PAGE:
Right And Left Hand Technique. Part 2 - Left Hand Position

author: UG Team date: 07/31/2003 category: guitar techniques
rating: 8.8 / votes: 8 
This is part two in a series of how to develop good right and left hand technique for pick-style guitar. This series is the approach that I use to teach pick-style technique to all of my students. For best results, take these articles to an educated and experienced teacher who is stylistically broad based and who is acquainted with this approach, so that (s)he may coach you. This approach is to attain the maximum possible cleanliness and articulateness in ones tone. It will also give, ultimately, the greatest speed with the least health risk. I am careful to never say that it is the correct way to play. There is no such thing, and a lot of people do great things with really sloppy technique. Wherever possible, though, I will indicate the exact benefits of each technique. If you are left handed, please excuse my right-handed bias, and reverse all of the relevant direction and hand indications. B) Left Hand Thumb Position. Place your fingers on the bottom string like so:
E|-1-2-3-4--------|  FRET
   1 2 3 4      <--- FINGER
With your fingers in this position, the TIP of your thumb should be touching the midline of the neck; that is, behind the G string. Most people tend to have the thumb peeking up over the top. Also, most people tend to squeeze much too tightly, grinding in with the knuckle of their thumb. Now place your fingers on the top string:
E|----------------|  FRET
   1 2 3 4      <--- FINGER
In this position, the tip of your thumb should be behind the top E string, directly behind your fingers. C) Left Hand Wrist. In all cases, the left hand wrist should be straight. Many with bad thumb habits tend to rest their palms against the back of the neck. Avoid this! Also, many who adapt the "good" thumb position tend to jut their wrist forward. You should be able to place a straight edge from the back of your forearm to any of your last knuckles. Benefits. The thumb position is required so that: 1) The wrist can be straight. 2) The fingers can come down straight and not mute the strings beside what they are actually fretting (remember the first time you tried to make a "D"? ). 3) With the thumb low, the average full sized person can reach across eight frets. With the thumb high, the average person can barely span four frets. Low thumb pressure reduces strain on certain muscles and tendons. It will also increase your endurance dramatically. The wrist position is a matter of your health. If you practice a lot, especially with any speed, and you have a bent wrist, your tendons and carpal nerves are obstructed and you run a greater risks of repetitive strain injuries. Exceptions: Some styles, blues for example, demand having the thumb over the top to assist in muting strings. Here it is often appropriate to pick all six strings and mute all except the ones you want to ring. Also, the thumb should come over the top to give you leverage in a bend. In neither case should the palm touch the back of the neck. Just the webbing between the thumb and the first finger. There are certainly other examples of specific tones that you would want to get that demand a thumb-over-the-top technique. In general, though, for pristine tone, avoid it. Class assignment: play this as an exercise:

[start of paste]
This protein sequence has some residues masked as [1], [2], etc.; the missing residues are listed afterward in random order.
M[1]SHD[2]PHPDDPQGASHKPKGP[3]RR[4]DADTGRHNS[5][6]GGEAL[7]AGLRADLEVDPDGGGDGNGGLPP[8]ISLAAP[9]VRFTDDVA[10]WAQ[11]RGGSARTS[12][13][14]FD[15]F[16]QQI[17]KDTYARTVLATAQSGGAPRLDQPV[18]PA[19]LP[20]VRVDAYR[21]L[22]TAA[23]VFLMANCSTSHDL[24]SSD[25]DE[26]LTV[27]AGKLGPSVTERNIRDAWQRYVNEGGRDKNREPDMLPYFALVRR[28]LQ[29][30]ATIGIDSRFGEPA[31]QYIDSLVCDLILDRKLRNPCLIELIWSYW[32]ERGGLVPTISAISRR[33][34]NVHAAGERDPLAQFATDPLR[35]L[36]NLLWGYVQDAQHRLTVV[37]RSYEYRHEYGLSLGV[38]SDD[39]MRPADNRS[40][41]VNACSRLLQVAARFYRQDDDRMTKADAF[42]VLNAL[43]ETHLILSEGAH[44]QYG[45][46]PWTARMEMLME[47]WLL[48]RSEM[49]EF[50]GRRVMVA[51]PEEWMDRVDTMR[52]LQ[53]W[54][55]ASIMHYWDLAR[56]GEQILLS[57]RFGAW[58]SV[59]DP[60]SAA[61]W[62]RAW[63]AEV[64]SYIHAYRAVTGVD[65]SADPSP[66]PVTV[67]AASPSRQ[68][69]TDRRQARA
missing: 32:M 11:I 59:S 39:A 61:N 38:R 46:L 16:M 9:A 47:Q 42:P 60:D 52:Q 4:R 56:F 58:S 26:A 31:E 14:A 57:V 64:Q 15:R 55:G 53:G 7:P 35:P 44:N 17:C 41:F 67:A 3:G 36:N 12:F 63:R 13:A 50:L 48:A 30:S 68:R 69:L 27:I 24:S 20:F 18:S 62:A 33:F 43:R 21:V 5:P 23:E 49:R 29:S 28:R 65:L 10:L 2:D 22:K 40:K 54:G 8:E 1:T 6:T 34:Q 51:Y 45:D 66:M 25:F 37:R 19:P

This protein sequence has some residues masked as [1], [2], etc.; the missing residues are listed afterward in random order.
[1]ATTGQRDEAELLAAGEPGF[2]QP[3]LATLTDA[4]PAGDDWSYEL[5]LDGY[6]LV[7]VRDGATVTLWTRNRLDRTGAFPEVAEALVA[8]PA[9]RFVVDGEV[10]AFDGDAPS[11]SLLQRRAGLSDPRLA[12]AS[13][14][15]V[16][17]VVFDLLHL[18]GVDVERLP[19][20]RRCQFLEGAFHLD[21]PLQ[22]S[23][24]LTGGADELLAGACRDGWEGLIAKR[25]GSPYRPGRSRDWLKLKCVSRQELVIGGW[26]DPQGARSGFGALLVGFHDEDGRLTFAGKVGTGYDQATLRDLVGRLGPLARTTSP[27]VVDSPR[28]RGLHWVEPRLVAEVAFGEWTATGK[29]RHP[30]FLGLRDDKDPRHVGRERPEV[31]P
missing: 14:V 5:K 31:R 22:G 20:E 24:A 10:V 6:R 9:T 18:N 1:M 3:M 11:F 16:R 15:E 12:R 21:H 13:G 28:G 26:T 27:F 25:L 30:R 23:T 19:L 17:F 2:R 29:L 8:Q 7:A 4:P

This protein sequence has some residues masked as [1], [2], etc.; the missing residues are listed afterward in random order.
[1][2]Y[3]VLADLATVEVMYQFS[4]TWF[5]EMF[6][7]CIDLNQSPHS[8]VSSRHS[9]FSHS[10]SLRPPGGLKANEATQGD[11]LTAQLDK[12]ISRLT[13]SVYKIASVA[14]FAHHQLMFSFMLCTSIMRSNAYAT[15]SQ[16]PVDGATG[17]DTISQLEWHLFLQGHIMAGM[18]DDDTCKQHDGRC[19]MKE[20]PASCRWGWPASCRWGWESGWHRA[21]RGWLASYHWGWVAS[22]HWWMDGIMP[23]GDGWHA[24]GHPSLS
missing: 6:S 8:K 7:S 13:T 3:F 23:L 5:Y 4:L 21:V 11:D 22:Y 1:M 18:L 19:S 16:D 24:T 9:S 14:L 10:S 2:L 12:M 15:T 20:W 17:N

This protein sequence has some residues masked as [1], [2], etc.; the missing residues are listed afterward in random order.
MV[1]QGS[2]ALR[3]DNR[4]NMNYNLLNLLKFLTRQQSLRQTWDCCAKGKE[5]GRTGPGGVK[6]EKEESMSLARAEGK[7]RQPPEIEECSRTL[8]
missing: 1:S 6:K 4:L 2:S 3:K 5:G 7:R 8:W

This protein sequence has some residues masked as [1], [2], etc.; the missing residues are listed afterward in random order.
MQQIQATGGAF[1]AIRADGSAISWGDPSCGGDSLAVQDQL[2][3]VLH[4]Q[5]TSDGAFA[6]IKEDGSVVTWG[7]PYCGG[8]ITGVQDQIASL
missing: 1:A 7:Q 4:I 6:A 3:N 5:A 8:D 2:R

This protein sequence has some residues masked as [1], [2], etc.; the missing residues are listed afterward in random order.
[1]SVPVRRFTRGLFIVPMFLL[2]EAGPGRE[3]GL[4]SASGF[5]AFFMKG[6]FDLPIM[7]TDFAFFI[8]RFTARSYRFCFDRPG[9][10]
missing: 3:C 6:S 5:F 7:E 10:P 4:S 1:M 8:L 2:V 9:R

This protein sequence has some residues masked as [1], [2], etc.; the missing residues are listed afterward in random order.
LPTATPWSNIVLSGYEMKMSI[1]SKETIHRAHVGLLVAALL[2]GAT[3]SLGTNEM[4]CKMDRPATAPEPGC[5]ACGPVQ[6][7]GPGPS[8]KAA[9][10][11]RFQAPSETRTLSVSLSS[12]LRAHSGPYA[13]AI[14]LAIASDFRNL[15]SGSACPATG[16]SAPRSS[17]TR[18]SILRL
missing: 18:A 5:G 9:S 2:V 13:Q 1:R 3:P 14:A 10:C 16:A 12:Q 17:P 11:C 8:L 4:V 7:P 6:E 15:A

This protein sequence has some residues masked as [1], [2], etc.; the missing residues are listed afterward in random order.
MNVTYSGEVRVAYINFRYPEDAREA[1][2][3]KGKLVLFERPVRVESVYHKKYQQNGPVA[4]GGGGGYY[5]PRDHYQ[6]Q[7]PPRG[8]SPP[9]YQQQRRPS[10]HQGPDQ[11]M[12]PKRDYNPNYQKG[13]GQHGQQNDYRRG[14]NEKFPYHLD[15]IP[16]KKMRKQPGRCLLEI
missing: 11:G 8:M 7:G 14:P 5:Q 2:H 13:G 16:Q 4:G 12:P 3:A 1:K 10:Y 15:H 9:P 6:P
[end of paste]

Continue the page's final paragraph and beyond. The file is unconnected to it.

Make sure that you assign 1 finger per fret... just like they were set up a page ago. Continue this pattern up the neck until you can't get clean notes out anymore. As you do this, do not stray from this checklist: A) Guitar Position (see part I) B)1. Left Hand Thumb Position and range of motion (midline [G string] to edge) 2. Left Hand Thumb Pressure If this continues to be a problem, take a couple of passes of this exercise without your thumb touching at all. This will give you an idea of exactly how little pressure it takes. Then put your thumb back down WITH NO MORE PRESSURE. It is just there as a guide. C) Left hand wrist. - Tim Fullerton.
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